It is no longer news that last week’s tropical storm caused unbelievable, long-term power outages here. Eversource’s failure to adequately respond to the storm and restore electricity was bad enough, but it came right on the heels of significant rate hikes — hikes that would supposedly help pay for investments in a modern and secure delivery system.

So, how did we get here? The answer is a picture-perfect example of monopoly and profiteering run amok. Let’s start from the beginning:

Eversource is a publicly traded, Fortune 500 company. In Ridgefield, it acts as a public utility with a monopoly — so, everyone has exactly one choice of whom to pay for electricity. No competition means that government regulators better keep a close eye on things, because Eversource has no market incentive to do what’s necessary.

And here’s the thing: Connecticut has kept a close eye on Eversource. After three major storms in 2011, an investigative panel of state legislators found a “need for improved worst-case planning and staffing” in response to major storms. In 2015, Eversource came to the state and requested rate increases. State regulators agreed to approve the increases, but only if Eversource invested the revenue into two things: “hardening” the electricity grid to make it more sustainable in major storms and improving staffing and infrastructure necessary to quickly restore power after widespread outages.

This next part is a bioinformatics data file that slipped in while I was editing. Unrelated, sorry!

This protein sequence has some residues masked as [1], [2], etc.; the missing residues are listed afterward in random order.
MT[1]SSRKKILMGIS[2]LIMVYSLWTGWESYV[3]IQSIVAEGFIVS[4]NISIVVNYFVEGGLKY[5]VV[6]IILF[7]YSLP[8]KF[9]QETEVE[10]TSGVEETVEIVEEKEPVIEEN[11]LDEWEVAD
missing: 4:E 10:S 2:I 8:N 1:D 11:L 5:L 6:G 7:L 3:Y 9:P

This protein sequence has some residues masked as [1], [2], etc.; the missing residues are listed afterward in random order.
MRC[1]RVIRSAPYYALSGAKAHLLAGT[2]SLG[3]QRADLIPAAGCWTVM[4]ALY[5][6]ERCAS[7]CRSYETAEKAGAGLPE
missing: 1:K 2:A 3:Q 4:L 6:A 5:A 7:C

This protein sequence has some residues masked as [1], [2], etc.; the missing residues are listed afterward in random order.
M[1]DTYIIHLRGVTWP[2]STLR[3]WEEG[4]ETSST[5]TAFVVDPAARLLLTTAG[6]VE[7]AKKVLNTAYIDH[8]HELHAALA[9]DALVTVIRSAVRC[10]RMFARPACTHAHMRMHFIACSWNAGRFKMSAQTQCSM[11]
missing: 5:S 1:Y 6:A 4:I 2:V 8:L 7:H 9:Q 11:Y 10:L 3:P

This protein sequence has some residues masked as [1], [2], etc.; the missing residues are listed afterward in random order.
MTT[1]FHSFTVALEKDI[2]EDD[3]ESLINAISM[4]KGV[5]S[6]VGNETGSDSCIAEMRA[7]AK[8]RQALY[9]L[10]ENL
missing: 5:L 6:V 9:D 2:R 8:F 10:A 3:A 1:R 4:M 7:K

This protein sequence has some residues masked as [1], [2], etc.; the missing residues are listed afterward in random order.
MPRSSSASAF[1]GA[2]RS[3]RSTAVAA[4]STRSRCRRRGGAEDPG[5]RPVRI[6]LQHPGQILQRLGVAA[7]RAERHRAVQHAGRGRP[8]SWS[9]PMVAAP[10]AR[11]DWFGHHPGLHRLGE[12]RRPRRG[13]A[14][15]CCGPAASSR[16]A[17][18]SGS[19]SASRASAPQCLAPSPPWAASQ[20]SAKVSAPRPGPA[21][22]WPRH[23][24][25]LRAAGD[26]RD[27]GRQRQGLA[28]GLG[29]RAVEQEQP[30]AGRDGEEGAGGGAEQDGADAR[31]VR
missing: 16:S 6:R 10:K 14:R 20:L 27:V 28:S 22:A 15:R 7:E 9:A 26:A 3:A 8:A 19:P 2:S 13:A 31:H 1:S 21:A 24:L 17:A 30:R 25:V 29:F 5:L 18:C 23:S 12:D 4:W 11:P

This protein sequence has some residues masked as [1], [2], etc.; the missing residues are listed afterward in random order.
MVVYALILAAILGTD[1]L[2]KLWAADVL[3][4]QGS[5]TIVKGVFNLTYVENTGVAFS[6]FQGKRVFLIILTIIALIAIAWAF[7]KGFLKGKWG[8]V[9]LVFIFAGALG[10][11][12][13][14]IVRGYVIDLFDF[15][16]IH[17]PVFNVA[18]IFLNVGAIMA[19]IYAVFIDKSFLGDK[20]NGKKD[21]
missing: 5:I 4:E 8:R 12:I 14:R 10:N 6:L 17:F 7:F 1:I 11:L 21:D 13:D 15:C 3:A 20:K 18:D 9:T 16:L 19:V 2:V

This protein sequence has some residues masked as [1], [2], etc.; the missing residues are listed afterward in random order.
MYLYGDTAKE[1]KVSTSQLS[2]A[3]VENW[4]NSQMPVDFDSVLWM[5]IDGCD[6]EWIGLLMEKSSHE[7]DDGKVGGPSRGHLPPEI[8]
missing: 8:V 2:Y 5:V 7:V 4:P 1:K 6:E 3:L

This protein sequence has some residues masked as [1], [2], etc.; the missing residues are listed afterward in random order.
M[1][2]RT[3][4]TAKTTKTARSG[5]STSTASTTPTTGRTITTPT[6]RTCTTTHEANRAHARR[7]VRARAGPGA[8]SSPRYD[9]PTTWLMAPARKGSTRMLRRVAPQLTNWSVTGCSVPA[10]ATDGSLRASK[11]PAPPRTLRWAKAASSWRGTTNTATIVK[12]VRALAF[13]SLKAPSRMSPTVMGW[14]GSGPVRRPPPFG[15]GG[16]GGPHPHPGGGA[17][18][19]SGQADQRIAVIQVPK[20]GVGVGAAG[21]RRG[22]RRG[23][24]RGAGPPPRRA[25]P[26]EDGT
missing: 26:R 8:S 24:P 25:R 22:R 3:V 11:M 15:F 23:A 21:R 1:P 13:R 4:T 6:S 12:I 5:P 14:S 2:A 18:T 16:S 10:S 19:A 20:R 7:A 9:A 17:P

Fast forward: Eversource’s stock valuation has nearly tripled from 2011 to 2020, the company pulled down nearly $1 billion in net profits last year, CEO Jim Judge made $11 million in 2019 alone — and Eversource’s performance in a major storm is... worse than ever.

It turns out that Eversource just jacked up our electricity bills, promised to spend the money on storm preparedness, and then did… basically nothing. No noticeable change in how they manage staff during major outages. No significant investment in hardening the electric grid. No improvement in how the company handles customer relations and communications during a crisis.

We live in New England. Storms happen, and we shouldn’t blame Eversource for the weather. But a company that makes billions in profits off of serving our community should be prepared for a problem that announces itself 5 days in advance in the southern Caribbean. Simply put, other utility companies don’t have these problems. In fact, municipalities like Ridgefield were able to respond to downed branches and trees faster than Eversource last week — only to be left waiting days for Eversource crews to arrive and clean up downed wires.

It’s time to hold Eversource accountable through increased oversight and regulation. Eversource should be required to dedicate a staff member to work directly with each town’s Emergency Operations Center. Before storms arrive, “Make Safe” crews should be deployed to areas that will be impacted.

And customer relations officials should be in regular communication with those who are experiencing outages. This won’t be the last major storm, and if I’m re-elected to the State Senate I promise to work to make sure our community is better prepared.